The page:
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ACLU says Penobscot County's use of pandemic aid for jail upgrades should be investigated

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Gabor Degre
/
Bangor Daily News
The Penobscot County Jail and Penobscot County Sheriff's Office in Bangor are shown in 2018.

Plans to use federal rescue money for renovations inside the Penobscot County Jail have prompted concerns from the American Civil Liberties Union of Maine, which says the funds have been misused and is calling for an investigation.

The Maine ACLU is joining other affiliates in asking a U.S. Treasury Department watchdog to investigate. They say multiple state and local municipalities are misusing American Rescue Plan funds to pay for jail construction and expansion projects around the country. And they point to Penobscot County as an example.

County commissioners previously weighed whether they could use a portion of its nearly $30 million ARPA allocation to expand the jail, which is old, overcrowded and in need of repairs. The discussion ignited a debate in the community, and the county determined that it couldn't use ARPA funds for a jail expansion project.

The county's reports to Treasury show that it has set aside about $1.2 million for jail upgrades, which include repairing the elevator, updating the control room and buying a new body scanner.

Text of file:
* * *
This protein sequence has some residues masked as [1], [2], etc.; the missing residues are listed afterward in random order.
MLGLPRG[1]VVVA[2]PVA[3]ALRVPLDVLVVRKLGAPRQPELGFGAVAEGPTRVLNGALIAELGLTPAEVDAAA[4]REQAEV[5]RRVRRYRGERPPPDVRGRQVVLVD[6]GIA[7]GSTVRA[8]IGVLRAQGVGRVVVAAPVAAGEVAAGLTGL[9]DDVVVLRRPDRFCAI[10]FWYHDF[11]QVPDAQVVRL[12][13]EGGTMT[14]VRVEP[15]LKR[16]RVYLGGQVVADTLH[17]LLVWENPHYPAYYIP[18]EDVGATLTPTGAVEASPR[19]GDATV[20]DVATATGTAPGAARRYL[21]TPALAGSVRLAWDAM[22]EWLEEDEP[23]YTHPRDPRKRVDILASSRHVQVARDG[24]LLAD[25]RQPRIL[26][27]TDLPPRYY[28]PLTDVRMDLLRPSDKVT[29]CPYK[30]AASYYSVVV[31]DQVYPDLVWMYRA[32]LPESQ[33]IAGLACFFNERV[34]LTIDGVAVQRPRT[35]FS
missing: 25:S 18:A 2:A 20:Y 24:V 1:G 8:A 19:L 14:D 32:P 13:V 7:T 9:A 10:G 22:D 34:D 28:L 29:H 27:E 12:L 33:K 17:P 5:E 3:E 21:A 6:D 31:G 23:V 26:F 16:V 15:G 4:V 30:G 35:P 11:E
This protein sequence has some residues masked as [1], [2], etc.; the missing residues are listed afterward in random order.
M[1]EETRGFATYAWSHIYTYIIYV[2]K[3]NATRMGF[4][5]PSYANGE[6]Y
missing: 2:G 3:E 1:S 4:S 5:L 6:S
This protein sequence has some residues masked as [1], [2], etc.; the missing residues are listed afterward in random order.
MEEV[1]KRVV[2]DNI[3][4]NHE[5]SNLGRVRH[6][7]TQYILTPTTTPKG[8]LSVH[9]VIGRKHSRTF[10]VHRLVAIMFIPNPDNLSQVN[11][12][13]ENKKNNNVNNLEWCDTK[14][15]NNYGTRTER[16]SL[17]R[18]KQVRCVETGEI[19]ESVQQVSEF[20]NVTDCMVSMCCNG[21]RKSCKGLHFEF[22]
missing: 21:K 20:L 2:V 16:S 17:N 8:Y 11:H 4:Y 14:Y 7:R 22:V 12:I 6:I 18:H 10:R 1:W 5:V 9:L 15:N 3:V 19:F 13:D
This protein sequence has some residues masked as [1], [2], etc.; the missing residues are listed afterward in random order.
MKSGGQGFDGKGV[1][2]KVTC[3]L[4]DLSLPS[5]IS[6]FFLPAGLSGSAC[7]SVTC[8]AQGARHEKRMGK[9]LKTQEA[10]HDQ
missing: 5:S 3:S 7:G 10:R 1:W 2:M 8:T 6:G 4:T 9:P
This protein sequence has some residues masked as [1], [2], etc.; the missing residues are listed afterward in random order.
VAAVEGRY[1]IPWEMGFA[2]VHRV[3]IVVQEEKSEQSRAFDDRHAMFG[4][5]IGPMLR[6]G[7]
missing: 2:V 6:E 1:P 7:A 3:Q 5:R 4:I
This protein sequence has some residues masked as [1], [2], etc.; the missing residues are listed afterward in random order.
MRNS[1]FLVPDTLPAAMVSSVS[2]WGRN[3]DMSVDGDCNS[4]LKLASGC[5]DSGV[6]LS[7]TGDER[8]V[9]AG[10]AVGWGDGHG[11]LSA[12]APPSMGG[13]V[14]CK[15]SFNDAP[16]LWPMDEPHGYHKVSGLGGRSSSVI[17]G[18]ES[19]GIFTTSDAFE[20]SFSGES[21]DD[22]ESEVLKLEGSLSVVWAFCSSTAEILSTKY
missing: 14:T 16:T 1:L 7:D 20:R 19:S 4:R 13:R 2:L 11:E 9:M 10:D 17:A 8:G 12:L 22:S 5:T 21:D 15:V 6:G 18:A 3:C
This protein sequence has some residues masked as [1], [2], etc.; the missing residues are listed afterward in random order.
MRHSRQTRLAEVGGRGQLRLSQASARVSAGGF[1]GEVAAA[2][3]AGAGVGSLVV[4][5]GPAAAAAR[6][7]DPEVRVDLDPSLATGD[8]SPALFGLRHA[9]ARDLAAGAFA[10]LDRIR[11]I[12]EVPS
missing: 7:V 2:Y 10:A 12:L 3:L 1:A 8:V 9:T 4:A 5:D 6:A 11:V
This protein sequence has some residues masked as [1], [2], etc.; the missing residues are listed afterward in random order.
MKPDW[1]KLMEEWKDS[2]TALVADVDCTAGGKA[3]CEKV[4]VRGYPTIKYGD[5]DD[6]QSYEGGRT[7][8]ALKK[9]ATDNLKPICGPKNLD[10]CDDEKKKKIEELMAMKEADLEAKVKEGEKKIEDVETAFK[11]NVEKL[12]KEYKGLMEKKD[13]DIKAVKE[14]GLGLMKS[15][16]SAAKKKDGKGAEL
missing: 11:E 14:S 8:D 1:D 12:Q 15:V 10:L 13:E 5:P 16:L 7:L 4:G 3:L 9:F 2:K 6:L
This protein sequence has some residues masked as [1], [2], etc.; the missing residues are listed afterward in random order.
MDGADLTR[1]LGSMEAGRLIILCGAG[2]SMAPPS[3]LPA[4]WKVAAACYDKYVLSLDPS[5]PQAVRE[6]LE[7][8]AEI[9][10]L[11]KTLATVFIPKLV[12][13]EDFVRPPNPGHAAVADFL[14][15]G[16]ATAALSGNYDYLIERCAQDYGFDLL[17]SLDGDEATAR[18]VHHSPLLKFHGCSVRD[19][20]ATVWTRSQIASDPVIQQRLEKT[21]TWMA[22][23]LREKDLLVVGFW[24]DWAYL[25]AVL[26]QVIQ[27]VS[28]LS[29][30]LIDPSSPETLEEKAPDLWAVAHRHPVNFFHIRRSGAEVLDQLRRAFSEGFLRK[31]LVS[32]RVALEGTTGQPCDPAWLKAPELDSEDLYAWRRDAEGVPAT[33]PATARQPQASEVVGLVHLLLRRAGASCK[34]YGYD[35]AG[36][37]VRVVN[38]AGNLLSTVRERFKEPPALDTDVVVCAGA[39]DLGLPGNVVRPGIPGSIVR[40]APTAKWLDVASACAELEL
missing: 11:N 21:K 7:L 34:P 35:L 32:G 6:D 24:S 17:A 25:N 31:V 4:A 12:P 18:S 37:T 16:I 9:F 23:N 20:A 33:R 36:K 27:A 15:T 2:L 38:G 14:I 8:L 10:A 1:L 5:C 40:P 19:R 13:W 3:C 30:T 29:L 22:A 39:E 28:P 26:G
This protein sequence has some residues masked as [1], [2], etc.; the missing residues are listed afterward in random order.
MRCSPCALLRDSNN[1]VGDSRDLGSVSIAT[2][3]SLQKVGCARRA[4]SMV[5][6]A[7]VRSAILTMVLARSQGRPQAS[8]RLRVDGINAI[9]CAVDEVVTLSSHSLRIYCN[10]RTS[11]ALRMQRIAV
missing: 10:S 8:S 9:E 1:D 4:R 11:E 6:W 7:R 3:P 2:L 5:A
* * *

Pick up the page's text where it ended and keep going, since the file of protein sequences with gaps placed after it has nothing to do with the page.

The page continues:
Carol Garvan, the legal director for the ACLU of Maine, said ARPA funds were intended to support local governments in responding to the impacts of the pandemic on their communities.

“The American Rescue Plan Act was intended to support local governments in responding to the impacts of COVID-19 on their communities,” said Carol Garvan, legal director for the ACLU of Maine.

"Although Penobscot is correct that ARPA funds could not be used to build a new jail, it is wrong that ARPA funds provide a blank check for jail renovations," the ACLU wrote in a letter to the Treasury Department's inspector general. "Using funds to repair the jail in ways that have no connection to COVID-19 violates ARPA and diverts money from a community in desperate need of improved behavioral health and housing resources."

A call to the Penobscot County commissioner's office for comment was not immediately returned.